It was rare for any of the Titans to get truly sick, aside from the sporadic occasions where someone was guilted into giving Starfire's cooking another go. Aside from his run-in with chicken pox, Robin got a cold once in a while, and sometimes in freak instances, Cyborg did too. No one really understood it, but perhaps due to his unusual DNA, Beast Boy was never sick for more than a day or two. Starfire was allergic to metallic chromium and Raven to chickens, but both were resistant to a huge majority of earthly illnesses—Starfire due to her insane Tamaranian immune system, and Raven due to her healing abilities.
So when Raven found herself clenching either side of a toilet bowl one evening, trying desperately to either keep down or expel the contents of her stomach, she was rather confused. Food poisoning from dinner was always a possibility, especially since no one in the tower was prudent enough to check expiration dates, but she seemed to be the only one suffering, so what, then…?
Finally, her stomach settled enough for her to stand up, albeit shakily. She bumped into a concerned Cyborg waiting outside of the bathroom, his brows twisted apologetically.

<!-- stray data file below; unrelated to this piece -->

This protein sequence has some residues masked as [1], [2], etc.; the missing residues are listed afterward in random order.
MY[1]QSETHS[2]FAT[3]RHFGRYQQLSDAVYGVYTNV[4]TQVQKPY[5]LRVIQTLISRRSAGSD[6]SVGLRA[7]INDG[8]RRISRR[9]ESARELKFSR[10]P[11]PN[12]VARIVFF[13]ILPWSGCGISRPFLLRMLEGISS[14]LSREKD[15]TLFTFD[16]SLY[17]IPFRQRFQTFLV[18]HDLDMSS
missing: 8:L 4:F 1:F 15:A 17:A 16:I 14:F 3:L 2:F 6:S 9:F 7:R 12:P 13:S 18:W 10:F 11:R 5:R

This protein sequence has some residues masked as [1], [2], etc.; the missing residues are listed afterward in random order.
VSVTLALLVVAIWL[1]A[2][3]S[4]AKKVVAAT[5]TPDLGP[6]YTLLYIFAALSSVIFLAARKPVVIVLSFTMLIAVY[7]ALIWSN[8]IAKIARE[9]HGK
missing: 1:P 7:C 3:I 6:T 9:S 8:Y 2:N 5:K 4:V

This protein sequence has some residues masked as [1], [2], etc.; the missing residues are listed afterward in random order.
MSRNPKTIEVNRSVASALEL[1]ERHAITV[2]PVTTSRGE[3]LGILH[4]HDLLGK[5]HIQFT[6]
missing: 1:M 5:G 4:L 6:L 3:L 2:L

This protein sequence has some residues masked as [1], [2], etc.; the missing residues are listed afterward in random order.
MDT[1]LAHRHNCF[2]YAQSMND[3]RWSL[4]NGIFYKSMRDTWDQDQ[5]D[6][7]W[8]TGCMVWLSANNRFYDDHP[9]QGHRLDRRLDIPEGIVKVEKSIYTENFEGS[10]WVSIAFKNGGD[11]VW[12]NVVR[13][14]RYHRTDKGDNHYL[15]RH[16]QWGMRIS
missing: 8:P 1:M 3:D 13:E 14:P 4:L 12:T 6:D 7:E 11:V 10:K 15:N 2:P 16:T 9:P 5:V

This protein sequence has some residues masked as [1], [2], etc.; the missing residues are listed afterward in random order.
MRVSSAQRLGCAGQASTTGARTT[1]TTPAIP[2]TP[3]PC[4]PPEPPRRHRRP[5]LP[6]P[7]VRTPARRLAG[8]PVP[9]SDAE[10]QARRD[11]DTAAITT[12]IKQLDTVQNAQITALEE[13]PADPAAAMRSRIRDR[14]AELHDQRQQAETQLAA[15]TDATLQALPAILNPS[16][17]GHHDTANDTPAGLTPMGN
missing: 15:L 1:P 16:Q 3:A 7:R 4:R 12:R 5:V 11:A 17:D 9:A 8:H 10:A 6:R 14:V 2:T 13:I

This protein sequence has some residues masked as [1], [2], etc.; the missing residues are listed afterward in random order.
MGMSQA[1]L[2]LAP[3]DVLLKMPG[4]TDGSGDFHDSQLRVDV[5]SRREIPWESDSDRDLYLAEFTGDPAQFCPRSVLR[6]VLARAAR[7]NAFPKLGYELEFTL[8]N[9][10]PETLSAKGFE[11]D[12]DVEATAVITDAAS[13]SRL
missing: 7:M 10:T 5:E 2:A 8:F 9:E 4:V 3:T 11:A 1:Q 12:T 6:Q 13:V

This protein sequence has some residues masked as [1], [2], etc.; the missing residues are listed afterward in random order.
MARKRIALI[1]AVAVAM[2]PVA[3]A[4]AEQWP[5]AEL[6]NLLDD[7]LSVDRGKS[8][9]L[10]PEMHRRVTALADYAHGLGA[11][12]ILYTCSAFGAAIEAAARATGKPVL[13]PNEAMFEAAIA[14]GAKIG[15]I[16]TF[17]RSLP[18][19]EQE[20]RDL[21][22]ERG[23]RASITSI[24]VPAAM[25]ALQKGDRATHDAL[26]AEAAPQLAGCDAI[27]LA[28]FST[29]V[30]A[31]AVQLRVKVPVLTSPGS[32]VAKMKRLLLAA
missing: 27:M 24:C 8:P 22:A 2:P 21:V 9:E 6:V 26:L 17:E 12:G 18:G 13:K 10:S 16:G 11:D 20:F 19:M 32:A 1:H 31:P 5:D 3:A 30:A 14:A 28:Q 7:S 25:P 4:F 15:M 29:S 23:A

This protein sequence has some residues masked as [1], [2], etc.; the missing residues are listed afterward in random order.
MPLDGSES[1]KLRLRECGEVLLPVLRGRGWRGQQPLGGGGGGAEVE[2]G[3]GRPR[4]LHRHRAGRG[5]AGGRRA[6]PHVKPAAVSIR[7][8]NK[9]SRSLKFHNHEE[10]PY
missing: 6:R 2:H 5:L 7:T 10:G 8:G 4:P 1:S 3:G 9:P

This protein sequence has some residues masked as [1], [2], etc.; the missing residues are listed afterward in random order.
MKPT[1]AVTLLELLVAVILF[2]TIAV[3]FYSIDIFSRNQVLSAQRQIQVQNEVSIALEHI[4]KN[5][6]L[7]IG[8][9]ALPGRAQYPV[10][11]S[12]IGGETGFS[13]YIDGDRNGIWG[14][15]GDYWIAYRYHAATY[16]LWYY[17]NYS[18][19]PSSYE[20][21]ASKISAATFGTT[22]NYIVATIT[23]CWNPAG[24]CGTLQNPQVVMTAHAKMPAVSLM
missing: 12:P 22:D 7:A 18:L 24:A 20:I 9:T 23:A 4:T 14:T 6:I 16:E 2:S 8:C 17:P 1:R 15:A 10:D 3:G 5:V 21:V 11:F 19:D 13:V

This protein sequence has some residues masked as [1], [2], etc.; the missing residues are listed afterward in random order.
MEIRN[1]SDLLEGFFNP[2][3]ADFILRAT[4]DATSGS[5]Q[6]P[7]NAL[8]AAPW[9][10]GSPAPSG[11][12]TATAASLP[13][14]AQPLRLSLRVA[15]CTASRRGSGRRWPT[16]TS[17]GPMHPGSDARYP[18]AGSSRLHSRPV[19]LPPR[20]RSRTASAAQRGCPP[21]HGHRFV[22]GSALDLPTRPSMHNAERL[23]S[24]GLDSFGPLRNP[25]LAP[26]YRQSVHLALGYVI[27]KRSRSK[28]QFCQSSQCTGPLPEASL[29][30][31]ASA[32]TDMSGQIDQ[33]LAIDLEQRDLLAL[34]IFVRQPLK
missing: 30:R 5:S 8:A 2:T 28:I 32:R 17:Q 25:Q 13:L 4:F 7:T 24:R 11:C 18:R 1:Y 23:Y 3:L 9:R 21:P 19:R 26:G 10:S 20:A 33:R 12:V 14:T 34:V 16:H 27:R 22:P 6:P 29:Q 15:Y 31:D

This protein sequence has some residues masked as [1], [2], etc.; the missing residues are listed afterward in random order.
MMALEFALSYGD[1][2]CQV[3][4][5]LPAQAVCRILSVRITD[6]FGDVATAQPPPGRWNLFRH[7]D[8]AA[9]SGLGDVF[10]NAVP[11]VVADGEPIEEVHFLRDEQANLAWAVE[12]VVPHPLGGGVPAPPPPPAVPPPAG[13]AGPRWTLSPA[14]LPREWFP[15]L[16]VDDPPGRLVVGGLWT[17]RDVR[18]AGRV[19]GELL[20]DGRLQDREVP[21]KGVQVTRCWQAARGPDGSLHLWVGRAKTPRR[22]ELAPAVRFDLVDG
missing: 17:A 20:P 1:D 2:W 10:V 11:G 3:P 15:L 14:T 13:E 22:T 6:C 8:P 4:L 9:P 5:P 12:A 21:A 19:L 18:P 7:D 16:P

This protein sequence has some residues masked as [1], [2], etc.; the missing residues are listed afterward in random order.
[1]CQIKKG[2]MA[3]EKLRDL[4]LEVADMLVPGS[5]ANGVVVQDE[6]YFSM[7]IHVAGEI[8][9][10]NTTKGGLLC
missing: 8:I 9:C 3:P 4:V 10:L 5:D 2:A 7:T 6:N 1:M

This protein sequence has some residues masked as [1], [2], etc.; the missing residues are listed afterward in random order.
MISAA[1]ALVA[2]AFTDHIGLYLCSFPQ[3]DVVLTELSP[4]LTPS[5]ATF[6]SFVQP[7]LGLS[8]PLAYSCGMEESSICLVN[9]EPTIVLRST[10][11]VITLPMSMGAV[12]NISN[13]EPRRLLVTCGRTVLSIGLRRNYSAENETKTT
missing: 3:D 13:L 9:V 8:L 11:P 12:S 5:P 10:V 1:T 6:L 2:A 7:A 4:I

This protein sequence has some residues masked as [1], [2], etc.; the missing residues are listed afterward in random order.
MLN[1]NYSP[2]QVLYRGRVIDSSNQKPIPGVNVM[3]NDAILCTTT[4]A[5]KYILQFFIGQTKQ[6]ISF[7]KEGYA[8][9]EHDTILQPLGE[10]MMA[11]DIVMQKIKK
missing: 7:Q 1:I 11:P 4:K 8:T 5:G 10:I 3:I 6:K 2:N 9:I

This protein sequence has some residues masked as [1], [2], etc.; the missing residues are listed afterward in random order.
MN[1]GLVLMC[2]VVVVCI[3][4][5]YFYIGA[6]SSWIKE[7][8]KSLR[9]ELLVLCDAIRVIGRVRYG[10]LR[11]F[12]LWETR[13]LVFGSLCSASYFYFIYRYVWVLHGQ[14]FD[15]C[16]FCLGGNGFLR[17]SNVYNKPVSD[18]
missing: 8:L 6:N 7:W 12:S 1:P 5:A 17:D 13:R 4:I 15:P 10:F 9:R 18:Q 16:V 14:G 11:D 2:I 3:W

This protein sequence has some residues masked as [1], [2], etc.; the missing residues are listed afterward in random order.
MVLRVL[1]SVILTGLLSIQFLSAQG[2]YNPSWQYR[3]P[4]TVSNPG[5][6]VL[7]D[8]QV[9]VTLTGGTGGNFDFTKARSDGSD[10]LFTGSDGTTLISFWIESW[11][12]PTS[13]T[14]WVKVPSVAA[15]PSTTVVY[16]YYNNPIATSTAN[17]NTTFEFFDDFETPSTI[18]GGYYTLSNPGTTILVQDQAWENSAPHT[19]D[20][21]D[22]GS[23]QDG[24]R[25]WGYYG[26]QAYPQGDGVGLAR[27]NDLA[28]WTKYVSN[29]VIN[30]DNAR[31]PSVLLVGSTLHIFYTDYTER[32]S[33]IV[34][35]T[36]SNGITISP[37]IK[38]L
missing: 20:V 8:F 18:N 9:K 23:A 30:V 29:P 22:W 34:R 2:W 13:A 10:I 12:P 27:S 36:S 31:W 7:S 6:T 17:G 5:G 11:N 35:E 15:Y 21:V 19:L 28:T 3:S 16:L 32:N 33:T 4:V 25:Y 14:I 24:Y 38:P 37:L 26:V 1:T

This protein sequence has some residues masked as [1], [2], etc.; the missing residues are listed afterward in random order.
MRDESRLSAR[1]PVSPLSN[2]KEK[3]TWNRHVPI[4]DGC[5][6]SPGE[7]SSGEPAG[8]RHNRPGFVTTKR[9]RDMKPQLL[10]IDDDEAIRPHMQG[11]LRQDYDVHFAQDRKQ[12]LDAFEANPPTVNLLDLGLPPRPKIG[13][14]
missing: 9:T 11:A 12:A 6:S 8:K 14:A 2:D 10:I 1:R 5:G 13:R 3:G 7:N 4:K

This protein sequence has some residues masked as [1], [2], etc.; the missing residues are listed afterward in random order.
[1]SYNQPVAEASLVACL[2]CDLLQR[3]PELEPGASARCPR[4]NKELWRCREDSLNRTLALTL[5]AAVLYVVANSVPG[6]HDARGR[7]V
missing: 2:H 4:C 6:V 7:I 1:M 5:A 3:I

"You okay, Raven?" he asked, withdrawn and clearly blaming himself for her sickness since he had been the designated cook for the night.
"I'm fine. Don't worry about it," she replied, shrugging away from his supporting hands. His concern was appreciated, but she didn't want to worry him needlessly over something as insignificant as an upset tummy. "I guess my stomach's just weak today."
Except it wasn't just that one day. Five times in the next week, Raven thought for sure she was going to vomit, and two of the five times she actually did (though teleportation luckily saved her both times and got her to the toilet before the event). As hard as she tried to keep it a secret, she and Beast Boy shared a bathroom, and he found out about it soon enough. Ever a hypochondriac (or maybe just a drama queen), he made a huge fuss about it and told the rest of the team.
Robin did not receive this news well, just as Raven feared. She knew he was protective and just wanted to make sure everything was okay, but when he started interrogating about the symptoms, she feared her eyes would roll out of her head.
"You're sure it's nothing urgent?"
"I'm sure. It's probably just some food poisoning."
"You haven't eaten or drunk anything offered to you by a stranger, have you?"
"Do I look like a child to you?" The Mother Mae-Eye incident had taught her better, anyway.